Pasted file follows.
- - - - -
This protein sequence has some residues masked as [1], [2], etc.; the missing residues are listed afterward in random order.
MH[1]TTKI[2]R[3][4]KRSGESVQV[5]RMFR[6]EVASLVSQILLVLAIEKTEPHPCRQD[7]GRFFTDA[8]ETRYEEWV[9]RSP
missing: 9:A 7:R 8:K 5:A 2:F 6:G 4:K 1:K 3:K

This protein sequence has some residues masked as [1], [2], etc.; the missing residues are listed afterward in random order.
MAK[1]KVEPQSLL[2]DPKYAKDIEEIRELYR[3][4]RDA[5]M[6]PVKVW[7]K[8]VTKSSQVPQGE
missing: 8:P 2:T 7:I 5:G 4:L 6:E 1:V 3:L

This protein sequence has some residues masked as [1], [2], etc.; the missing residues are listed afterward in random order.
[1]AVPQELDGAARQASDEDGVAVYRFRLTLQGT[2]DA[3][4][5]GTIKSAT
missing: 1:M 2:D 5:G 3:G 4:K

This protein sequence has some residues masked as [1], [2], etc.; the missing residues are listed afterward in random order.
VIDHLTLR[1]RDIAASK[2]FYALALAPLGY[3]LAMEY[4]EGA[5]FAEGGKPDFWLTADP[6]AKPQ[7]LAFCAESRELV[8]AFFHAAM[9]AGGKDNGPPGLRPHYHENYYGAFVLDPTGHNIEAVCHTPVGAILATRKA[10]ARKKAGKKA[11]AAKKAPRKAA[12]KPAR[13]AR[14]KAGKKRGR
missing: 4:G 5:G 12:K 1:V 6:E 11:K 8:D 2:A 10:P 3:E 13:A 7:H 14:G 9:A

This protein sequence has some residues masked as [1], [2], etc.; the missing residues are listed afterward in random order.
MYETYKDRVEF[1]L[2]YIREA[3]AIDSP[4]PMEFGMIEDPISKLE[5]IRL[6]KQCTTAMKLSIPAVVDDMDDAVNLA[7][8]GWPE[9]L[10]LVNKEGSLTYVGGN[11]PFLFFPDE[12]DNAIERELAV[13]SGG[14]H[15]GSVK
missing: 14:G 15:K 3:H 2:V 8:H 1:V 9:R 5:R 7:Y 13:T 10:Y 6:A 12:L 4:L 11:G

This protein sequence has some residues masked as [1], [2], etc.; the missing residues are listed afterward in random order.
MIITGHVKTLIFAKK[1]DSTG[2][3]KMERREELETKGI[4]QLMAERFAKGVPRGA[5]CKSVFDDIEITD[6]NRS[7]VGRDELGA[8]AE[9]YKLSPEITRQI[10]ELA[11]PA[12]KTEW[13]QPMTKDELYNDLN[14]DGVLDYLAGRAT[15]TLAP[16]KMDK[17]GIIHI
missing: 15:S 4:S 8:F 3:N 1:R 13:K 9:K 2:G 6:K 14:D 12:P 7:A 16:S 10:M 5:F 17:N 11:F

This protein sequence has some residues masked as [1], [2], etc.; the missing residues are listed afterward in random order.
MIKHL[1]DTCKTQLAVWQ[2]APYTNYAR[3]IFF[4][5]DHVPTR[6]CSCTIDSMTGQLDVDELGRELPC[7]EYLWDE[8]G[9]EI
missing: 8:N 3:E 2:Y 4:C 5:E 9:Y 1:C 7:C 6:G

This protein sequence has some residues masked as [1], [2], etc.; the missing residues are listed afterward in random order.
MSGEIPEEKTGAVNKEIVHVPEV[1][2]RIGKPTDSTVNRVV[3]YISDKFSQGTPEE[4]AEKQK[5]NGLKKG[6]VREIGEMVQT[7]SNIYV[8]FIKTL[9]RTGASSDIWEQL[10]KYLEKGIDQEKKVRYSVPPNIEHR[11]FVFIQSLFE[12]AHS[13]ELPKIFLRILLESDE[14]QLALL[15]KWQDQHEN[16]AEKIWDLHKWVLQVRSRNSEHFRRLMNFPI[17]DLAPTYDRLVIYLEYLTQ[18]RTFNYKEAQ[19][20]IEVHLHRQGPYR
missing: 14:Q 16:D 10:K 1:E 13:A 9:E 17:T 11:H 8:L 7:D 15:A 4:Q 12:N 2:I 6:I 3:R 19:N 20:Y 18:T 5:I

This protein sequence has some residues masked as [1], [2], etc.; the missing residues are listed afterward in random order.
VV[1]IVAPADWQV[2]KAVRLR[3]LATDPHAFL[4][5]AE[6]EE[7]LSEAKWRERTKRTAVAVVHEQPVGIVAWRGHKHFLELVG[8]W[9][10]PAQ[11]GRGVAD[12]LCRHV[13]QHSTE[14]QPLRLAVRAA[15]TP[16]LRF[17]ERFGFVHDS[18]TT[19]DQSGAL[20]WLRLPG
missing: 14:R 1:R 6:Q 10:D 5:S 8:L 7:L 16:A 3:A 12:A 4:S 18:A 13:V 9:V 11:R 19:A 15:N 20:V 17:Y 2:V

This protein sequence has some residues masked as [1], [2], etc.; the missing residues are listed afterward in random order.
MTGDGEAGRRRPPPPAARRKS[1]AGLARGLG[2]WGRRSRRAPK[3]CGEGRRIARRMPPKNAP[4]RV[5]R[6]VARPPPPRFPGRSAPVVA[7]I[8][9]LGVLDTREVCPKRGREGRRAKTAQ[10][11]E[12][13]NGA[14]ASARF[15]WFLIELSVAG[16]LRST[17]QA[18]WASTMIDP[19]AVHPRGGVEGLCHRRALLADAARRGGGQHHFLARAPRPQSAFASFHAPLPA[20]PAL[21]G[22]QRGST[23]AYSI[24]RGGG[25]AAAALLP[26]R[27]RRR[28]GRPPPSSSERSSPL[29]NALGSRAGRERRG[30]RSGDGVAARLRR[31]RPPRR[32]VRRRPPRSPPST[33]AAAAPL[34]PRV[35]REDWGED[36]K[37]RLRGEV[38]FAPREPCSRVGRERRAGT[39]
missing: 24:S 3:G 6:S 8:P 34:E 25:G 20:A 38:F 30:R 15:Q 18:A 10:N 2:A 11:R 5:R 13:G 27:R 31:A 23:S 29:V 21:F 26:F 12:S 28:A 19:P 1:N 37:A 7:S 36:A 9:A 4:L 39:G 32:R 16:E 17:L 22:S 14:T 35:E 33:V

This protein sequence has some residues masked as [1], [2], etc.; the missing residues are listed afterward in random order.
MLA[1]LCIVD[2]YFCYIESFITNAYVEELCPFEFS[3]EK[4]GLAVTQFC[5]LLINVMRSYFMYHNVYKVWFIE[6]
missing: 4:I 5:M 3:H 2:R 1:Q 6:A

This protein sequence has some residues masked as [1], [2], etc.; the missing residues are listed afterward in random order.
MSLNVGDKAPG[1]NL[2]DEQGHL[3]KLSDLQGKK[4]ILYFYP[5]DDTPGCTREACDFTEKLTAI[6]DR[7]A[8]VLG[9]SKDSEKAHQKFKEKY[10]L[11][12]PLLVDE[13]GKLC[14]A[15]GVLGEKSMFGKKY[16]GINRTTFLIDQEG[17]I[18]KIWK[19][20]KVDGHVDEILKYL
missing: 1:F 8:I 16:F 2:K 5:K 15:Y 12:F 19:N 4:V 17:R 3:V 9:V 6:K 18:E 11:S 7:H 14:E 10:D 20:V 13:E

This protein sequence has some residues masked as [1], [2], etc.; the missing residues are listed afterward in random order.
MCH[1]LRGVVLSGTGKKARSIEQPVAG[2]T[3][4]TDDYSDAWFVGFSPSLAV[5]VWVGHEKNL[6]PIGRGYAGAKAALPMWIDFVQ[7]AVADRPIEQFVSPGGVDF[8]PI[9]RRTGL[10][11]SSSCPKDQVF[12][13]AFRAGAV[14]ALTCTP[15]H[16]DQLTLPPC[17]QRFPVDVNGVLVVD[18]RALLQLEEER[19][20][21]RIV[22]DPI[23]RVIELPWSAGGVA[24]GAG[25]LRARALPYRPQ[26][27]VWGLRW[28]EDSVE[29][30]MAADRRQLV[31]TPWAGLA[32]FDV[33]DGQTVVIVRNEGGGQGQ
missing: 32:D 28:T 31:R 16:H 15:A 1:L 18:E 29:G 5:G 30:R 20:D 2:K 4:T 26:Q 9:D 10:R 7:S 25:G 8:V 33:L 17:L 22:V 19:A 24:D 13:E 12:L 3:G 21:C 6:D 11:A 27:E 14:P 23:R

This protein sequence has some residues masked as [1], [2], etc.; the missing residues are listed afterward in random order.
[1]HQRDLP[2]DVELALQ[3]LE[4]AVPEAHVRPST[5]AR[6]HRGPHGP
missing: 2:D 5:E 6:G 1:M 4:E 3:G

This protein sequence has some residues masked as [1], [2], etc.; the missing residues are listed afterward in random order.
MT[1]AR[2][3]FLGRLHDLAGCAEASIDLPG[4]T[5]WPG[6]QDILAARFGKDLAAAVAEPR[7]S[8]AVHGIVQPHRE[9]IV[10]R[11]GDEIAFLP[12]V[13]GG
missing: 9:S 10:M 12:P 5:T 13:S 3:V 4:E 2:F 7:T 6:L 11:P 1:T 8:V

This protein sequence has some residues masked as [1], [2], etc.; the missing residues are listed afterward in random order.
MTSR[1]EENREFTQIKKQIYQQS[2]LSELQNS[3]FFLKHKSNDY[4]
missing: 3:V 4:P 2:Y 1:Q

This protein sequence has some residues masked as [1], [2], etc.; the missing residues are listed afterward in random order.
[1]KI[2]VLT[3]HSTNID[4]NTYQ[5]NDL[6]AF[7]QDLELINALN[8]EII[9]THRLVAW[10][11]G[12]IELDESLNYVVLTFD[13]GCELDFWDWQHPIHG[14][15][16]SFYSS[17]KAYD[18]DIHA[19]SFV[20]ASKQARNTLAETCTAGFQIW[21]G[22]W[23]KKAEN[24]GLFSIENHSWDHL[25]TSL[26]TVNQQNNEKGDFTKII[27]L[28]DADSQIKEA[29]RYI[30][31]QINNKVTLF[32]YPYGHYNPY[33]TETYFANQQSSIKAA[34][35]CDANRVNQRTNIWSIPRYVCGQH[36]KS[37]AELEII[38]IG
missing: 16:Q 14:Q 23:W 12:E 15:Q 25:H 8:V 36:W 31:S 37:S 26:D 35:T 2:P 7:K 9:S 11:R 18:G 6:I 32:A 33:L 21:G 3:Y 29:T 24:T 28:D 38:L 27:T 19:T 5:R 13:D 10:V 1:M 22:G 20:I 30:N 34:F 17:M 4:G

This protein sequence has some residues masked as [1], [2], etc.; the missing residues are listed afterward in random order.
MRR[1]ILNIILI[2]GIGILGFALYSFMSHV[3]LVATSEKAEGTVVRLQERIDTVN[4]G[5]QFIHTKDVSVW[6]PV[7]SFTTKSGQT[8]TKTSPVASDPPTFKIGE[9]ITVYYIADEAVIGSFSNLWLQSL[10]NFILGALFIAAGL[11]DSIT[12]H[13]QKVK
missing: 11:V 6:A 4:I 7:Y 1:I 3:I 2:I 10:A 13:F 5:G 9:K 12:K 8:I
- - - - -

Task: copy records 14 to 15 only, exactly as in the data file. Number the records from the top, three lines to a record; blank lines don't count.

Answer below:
This protein sequence has some residues masked as [1], [2], etc.; the missing residues are listed afterward in random order.
[1]HQRDLP[2]DVELALQ[3]LE[4]AVPEAHVRPST[5]AR[6]HRGPHGP
missing: 2:D 5:E 6:G 1:M 4:E 3:G

This protein sequence has some residues masked as [1], [2], etc.; the missing residues are listed afterward in random order.
MT[1]AR[2][3]FLGRLHDLAGCAEASIDLPG[4]T[5]WPG[6]QDILAARFGKDLAAAVAEPR[7]S[8]AVHGIVQPHRE[9]IV[10]R[11]GDEIAFLP[12]V[13]GG
missing: 9:S 10:M 12:P 5:T 13:S 3:V 4:E 2:F 7:T 6:L 11:P 1:T 8:V